Hayek and liberal pedagogy
Robert F. Garnett Jr.
Published online: 5 September 2008
Springer Science + Business Media, LLC 2008
Abstract The author employs Hayek’s concepts of knowledge and spontaneous order
to outline a learning-centered alternative to teacher- and student-centered pedagogies. In
a Hayekian classroom, learning (intellectual order) emerges from a polycentric web of
instruction, study, conversation, frustration, and discovery that continually elicits and
tests the knowledge claims of students and teachers. Yet, unlike Hayek’simpersonal
market process, the process of liberal learning is both personal and impersonal. To
capture this hybridity, the author supplements Hayek’s insights with those of Parker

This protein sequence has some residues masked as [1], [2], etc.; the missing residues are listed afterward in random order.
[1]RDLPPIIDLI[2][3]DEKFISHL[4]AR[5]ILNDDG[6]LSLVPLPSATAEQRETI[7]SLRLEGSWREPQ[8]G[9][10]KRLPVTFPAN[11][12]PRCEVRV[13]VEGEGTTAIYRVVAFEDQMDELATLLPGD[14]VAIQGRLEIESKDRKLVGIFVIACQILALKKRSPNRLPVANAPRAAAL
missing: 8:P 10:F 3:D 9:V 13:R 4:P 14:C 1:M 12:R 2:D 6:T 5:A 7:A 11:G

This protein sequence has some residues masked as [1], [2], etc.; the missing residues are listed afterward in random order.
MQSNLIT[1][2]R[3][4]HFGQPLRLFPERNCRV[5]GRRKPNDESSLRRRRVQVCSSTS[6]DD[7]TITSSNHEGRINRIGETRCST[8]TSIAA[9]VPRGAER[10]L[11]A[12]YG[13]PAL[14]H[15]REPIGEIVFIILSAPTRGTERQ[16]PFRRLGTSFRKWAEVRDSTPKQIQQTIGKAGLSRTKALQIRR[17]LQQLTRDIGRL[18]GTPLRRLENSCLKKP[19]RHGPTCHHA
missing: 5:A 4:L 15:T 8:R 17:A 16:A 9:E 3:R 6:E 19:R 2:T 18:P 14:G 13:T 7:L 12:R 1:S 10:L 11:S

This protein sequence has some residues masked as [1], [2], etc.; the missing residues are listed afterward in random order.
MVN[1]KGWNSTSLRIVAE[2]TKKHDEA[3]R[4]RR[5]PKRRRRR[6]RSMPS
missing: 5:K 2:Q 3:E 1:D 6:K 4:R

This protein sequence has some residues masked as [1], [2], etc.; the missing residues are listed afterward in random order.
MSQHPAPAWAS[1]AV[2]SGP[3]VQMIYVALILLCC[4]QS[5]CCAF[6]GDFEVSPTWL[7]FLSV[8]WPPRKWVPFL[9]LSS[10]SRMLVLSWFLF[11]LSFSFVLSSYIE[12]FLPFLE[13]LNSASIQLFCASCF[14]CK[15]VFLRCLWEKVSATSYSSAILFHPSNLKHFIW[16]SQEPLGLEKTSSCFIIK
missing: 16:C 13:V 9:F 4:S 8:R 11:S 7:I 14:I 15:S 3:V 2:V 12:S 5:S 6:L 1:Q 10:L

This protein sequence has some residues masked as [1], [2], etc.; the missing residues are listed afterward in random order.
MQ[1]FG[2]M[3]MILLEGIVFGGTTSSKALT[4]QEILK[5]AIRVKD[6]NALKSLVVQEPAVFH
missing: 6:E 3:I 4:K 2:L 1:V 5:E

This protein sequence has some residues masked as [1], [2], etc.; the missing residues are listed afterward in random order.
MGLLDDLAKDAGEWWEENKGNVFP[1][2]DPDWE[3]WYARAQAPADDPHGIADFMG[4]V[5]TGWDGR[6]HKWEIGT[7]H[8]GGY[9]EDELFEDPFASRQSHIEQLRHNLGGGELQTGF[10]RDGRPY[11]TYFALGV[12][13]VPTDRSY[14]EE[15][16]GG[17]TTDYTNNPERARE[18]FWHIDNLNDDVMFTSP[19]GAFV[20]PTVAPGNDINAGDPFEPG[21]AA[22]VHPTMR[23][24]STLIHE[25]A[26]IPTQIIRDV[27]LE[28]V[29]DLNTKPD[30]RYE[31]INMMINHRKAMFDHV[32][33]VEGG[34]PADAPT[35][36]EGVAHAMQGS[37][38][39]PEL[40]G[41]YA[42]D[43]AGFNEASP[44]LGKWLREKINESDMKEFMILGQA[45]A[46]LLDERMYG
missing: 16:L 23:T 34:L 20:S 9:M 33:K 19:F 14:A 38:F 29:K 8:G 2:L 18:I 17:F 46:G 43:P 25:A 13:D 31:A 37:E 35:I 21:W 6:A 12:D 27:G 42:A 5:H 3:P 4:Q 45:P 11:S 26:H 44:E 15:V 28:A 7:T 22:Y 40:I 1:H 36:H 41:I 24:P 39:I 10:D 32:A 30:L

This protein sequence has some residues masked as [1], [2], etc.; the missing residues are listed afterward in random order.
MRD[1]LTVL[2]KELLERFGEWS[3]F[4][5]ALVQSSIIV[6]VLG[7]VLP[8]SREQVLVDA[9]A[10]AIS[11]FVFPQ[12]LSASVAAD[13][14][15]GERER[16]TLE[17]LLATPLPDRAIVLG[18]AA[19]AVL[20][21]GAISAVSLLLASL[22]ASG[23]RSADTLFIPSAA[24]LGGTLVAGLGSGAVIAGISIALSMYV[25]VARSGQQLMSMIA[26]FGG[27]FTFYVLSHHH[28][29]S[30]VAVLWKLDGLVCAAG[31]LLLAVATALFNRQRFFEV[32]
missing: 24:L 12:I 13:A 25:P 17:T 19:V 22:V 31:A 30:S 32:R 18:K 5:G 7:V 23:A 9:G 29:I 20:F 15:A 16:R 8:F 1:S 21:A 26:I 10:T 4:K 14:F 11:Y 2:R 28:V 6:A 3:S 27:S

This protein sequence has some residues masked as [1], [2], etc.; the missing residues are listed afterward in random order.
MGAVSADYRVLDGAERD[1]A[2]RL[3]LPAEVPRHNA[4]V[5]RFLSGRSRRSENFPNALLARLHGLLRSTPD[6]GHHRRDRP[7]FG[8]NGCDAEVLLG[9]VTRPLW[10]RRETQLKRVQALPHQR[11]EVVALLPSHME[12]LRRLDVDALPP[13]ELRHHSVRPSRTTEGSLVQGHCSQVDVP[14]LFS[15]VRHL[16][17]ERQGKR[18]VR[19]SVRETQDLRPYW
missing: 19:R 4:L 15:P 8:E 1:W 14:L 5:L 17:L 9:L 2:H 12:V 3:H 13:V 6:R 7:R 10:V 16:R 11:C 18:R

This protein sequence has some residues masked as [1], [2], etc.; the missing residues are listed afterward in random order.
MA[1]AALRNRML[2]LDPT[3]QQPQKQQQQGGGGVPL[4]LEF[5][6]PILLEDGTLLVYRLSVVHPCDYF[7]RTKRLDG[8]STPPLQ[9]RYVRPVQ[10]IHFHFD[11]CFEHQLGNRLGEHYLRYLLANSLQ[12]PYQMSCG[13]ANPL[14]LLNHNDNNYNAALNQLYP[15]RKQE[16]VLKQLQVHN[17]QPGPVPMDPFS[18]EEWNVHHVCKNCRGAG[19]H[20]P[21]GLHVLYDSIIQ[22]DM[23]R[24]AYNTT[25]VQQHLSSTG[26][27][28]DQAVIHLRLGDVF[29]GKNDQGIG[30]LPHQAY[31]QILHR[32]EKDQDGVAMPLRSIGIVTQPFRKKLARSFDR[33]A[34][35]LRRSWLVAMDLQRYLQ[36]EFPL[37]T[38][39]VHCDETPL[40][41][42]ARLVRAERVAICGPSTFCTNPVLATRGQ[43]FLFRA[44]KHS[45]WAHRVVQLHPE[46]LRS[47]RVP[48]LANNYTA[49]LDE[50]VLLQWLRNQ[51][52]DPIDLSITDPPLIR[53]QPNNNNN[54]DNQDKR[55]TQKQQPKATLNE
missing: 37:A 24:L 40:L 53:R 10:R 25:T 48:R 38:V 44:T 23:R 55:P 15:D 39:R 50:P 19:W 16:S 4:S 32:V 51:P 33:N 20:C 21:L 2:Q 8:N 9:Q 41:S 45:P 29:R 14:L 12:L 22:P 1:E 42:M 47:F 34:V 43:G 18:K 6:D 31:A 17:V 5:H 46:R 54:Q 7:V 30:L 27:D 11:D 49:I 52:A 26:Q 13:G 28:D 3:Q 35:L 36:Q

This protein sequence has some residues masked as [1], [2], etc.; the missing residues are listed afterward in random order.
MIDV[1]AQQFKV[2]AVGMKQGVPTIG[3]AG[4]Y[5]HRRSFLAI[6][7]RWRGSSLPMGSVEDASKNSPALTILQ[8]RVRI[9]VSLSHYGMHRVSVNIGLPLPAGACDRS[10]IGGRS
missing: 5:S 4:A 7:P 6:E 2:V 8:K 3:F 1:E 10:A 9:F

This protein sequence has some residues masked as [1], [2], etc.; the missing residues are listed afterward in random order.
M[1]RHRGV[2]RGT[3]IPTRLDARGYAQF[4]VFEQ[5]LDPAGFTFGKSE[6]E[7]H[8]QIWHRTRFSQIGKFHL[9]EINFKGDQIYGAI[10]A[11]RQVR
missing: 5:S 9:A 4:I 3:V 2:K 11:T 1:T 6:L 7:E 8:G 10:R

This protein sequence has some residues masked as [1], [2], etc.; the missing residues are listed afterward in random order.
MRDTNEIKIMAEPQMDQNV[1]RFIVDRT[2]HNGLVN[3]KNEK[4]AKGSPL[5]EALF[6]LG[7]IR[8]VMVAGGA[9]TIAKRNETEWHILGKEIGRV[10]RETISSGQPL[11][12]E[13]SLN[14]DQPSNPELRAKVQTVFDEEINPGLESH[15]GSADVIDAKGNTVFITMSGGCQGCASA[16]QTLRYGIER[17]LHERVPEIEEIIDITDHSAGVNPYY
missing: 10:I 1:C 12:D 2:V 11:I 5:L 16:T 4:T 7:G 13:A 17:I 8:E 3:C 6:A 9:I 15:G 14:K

Palmer, a liberal educator whose analysis of the classroom as a community of truth is
attuned to the interpersonal dimensions of knowing and learning.
JEL codes A2
In the early 1990s, Richard Cornuelle challenged classical liberals to “move out
decisively into the unknown and undeveloped” areas beyond commerce and the
state, where libertarian thinking had yet to offer compelling insights (1993, 11). In
particular, Cornuelle urged scholars to analyze the “human action inside organ-
izations” and to develop robust, decentralized alternatives to regimented, top-down
structures (ibid., 10; original emphasis).
One organizational nexus ripe for liberal rethinking is the college classroom. Despite
a venerable consensus on the importance of education for free societies and escalating
concern over the illiberality of college courses and curricula (Horowitz 2002;American
Rev Austrian Econ (2009) 22:315–331
A preliminary version of this paper was presented at a conference on “New Directions in the Study of
Emergent and Spontaneous Orders” sponsored by the Atlas Economic Research Foundation and the Fund
for the Study of Spontaneous Orders (FSSO), October 27–30, 2007.
R. F. Garnett Jr. (*)
Department of Economics, Texas Christian University, Box 298510, Fort Worth, TX 76129, USA